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Conceptual Design: The Tool You Need to Ideate Like a Pro

How does the design process start for you? If you want to take ideation and creation to another level, conceptual design may be the place to start.

Conceptual design can actually help you better design an idea so that when you start the process of creation, it is more developed and functional. It’s a great starting point for any project, and can help you lay a solid foundation on which to build.

Here, we’ll walk through conceptual design and how you can use it to ideate and create more effectively.

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What is Conceptual Design?

Conceptual design is a phrase often used in disciplines such as engineering and product development that can apply to graphic and website design as well.

Simply, you can think of conceptual design as the elements and process of ideation in your process

The idea behind conceptual design is that you start with ideation so that the idea is formed well before creation. You may work through abstract ideas, then function, and then visual elements on the path to creating something that solves a problem with a viable solution.

Conceptual design often starts as a detail-less idea that gets refined with small details and can scale to meet your needs. The concept is modifiable and evolves and develops with the ideation process.

For many designers, conceptual design is rooted in a little design thinking.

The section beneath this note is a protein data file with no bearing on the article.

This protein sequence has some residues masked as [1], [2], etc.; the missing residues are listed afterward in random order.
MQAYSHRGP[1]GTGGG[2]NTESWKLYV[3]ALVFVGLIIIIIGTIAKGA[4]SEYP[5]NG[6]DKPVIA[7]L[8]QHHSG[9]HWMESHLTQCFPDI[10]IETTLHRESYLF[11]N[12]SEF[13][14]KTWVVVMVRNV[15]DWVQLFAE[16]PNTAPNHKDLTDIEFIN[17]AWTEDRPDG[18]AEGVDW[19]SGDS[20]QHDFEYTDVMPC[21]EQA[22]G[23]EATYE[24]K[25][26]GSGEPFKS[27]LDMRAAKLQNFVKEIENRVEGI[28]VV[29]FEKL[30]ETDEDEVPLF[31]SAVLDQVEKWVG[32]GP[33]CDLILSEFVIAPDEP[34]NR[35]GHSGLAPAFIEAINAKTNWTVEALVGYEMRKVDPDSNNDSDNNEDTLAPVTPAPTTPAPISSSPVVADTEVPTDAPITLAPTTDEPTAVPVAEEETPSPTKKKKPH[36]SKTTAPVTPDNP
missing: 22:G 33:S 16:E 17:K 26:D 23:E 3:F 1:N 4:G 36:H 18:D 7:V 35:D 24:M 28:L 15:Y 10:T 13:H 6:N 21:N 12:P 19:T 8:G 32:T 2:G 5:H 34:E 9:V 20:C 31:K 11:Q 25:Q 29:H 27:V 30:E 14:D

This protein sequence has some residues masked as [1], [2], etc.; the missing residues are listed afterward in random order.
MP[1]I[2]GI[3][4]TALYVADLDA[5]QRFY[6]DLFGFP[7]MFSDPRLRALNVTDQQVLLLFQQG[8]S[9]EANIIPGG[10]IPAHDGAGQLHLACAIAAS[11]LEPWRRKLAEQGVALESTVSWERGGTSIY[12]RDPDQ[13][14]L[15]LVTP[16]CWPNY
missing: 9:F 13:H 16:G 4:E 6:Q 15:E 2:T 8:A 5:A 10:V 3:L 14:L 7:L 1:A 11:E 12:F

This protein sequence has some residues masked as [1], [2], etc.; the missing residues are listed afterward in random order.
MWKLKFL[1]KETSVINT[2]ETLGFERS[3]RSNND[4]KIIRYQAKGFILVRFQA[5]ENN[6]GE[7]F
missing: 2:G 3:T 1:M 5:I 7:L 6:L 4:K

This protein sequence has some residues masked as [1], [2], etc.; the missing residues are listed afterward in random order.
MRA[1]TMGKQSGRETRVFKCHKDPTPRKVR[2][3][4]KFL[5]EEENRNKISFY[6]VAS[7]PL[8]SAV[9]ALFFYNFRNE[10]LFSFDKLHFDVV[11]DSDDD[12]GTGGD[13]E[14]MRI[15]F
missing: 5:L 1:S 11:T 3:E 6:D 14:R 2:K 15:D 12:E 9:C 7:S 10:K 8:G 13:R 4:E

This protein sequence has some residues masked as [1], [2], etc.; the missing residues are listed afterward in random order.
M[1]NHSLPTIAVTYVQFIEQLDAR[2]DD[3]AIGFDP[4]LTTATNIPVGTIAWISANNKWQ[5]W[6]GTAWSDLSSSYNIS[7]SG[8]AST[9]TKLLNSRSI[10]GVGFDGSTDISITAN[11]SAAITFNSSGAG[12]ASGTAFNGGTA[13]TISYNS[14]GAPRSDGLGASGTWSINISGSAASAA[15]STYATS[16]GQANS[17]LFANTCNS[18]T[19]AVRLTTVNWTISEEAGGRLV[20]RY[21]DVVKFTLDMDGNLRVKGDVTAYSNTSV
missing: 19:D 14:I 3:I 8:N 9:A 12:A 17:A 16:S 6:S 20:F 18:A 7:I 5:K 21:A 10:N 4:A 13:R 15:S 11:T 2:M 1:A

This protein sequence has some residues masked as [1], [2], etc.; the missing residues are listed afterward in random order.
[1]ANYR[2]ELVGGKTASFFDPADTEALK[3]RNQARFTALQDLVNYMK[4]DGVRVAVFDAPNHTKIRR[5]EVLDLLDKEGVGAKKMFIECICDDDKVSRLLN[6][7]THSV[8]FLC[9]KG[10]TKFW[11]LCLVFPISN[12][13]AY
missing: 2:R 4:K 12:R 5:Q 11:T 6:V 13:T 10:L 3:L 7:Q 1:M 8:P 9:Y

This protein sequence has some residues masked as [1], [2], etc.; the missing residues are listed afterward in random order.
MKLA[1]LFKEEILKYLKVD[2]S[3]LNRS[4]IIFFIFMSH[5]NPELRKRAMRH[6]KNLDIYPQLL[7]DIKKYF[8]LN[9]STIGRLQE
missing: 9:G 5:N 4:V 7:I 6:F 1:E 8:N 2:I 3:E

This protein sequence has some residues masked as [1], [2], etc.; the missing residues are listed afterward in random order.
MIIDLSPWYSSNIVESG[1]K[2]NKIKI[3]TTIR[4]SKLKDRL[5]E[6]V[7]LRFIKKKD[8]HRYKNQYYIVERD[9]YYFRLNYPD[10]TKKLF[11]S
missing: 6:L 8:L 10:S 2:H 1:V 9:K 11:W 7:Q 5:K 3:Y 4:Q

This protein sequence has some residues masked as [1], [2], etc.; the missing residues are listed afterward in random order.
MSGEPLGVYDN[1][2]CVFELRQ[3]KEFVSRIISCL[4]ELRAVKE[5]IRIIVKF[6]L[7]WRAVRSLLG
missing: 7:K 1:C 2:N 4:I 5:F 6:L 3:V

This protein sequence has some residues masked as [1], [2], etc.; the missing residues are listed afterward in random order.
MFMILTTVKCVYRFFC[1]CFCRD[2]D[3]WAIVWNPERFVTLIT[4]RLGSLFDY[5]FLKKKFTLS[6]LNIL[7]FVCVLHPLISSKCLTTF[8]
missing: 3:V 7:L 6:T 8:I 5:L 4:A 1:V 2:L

The key difference is the conceptual design may include looser, less well-defined ideas in the beginning. Think of it as a flow chart of factors that all pertain to the same problem and solution. Design thinking includes this ideation process but carries it all the way through a cycle of implementation.

Simply, you can think of conceptual design as the elements and process of ideation in your process (whether it includes design thinking or not).

The purpose of conceptual design in this regard is threefold:

  • Set a framework and boundaries for a project: Why are you doing this and how will it happen?
  • Create a design language to connect abstract ideas and visual composition.
  • Design something original that solves the problem at hand.

How to Use It

The process of conceptual design may seem more intimidating or complex than it is. When you break it down into smaller elements, it’s a manageable ideation tool that likely encompasses some of the things you are already doing.

Break it down like this:

  • Define the problem you are trying to solve
  • Research existing solutions and alternatives
  • Outline objectives or key functions or design needs
  • Identify constraints – design, functional, or budgetary
  • Determine what you need for the creation process – tools, assets, etc.
  • Verbally brainstorm ideas with your team to put concepts into words abstract outlines
  • Begin to visually ideate and outline multiple designs
  • Document your design and create a guide for the design process
  • Start creating

The conceptual design process can look a lot of different ways, depending on the size of your team and the type of project you are working on.